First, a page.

Teaching from the passenger’s seat
Morne de Lange’s job involves putting his life in the hands of learner drivers. Reporter Elesha Edmonds talks to the driving instructor about what it’s like teaching from the passenger’s seat.
Nervous drivers, near misses, unintended acceleration and the dreaded parallel park.
It’s easy to see how training learner drivers can be a nightmare for some parents.
Yet for Morne de Lange, 33, teaching others how to drive is a passion he has turned into a career.
The Hillsborough resident has been an instructor for A1 Driving School for six years.
De Lange credits his personality for helping him to stay calm when teaching out on the road.
‘‘Being patient really helps, I guess,’’ he says. ‘‘One of the guys said: ‘ What does it take to get you angry? Because I’ve been trying all this time’. If someone keeps yelling at you then you are not going to be learning.’’
De Lange admits his patience has been tested, particularly by his partner whom he says is his most difficult student.
‘‘I got her through to her restricted and she’s still on that.
‘‘We got to the point that I said: ‘If you want to go for your full licence then let me know and I’ll put you in touch with someone because we will end up splitting up’.’’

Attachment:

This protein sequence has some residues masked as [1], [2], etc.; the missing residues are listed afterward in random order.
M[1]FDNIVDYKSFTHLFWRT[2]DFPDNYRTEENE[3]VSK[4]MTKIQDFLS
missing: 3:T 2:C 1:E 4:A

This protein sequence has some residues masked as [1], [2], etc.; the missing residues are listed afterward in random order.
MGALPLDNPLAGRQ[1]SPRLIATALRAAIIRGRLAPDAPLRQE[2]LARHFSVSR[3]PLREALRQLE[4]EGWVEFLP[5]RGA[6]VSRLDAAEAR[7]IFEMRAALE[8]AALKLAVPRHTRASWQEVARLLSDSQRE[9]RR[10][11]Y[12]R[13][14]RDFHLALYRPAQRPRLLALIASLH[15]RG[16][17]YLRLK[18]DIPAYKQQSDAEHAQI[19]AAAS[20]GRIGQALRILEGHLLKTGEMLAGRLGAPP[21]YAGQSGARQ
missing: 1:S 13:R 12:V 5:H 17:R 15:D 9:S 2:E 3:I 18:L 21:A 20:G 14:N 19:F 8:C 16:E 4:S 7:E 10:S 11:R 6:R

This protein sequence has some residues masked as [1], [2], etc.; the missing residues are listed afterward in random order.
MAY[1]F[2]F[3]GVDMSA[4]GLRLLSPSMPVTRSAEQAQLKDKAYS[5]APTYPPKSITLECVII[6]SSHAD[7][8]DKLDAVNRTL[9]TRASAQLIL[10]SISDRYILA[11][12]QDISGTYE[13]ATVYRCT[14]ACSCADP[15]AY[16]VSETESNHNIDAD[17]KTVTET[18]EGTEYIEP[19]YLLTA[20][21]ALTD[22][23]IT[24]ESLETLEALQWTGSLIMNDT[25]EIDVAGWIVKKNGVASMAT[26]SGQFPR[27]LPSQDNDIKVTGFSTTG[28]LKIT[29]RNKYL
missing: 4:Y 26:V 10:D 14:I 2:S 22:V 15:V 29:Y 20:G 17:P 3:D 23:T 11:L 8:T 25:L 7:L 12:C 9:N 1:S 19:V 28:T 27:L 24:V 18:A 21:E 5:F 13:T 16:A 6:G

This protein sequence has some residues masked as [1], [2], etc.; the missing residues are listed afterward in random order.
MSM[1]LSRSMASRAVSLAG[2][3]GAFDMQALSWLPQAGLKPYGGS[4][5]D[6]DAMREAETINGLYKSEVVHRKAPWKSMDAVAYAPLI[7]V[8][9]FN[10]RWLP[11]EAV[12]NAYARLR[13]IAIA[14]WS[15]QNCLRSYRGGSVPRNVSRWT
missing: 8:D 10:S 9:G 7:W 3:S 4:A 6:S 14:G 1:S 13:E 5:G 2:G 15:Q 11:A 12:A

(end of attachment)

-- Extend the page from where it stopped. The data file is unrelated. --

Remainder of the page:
driving Being patient really helps, I guess instructor, De Lange was in the UK for four years as a support worker for people with disabilities.
His favourite memory of the job was taking some of his patients to watch car racing and then organising to be driven around the track.
‘‘They got a couple of laps around the tracks. These guys are wheelchair bound and can’t move without you so they loved that.’’
De Lange, who is originally from South Africa, also helps run training courses for taxi drivers who deal with customers in wheelchairs.
Helping people is what he finds most rewarding about his work.
‘‘When someone passes a test you can always think back to the first time they sat in the car and were so worried and nervous.’’
The father-of-two realised the value of his work after teaching a young man to drive who had lost friends in a drink-driving accident.
‘‘The history that someone has is important for how you teach them to drive because he was nervous and jumpy,’’ he says.
‘‘I trained him through to passing his restricted test and now he is the person who has been on TV and has been responsible for advocating the breathalyser interlocks in the cars.’’
De Lange also works as a volunteer at the Institute of Advanced Motorists, which is a charity that promotes road safety through advanced driver training.
He’s the chief examiner of cars in New Zealand and is responsible for making sure the standard for advanced driving tests and examiners are kept up to scratch.
Despite spending his days in the passenger seat, De Lange says he usually tries to avoid driving.
‘‘We cover 1000 kilometres a week so if I don’t have to drive I’ll let someone else drive.’’
He doesn’t plan to stop teaching any time soon.
‘‘The thing with being an instructor is it’s pretty much like being a chef. Everyone’s got to eat, like everyone’s got to drive.’’
Morne De Lange, 33, has worked as a driving instructor in Auckland for six years.